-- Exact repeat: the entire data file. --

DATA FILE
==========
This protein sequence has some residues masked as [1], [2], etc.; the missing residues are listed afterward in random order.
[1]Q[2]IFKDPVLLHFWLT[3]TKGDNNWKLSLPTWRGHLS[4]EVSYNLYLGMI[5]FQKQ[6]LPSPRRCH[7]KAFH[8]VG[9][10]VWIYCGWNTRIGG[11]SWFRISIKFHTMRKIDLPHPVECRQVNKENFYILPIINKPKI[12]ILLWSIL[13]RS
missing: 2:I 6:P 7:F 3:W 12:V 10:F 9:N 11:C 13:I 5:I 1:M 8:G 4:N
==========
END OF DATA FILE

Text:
This protein sequence has some residues masked as [1], [2], etc.; the missing residues are listed afterward in random order.
[1]Q[2]IFKDPVLLHFWLT[3]TKGDNNWKLSLPTWRGHLS[4]EVSYNLYLGMI[5]FQKQ[6]LPSPRRCH[7]KAFH[8]VG[9][10]VWIYCGWNTRIGG[11]SWFRISIKFHTMRKIDLPHPVECRQVNKENFYILPIINKPKI[12]ILLWSIL[13]RS
missing: 2:I 6:P 7:F 3:W 12:V 10:F 9:N 11:C 13:I 5:I 1:M 8:G 4:N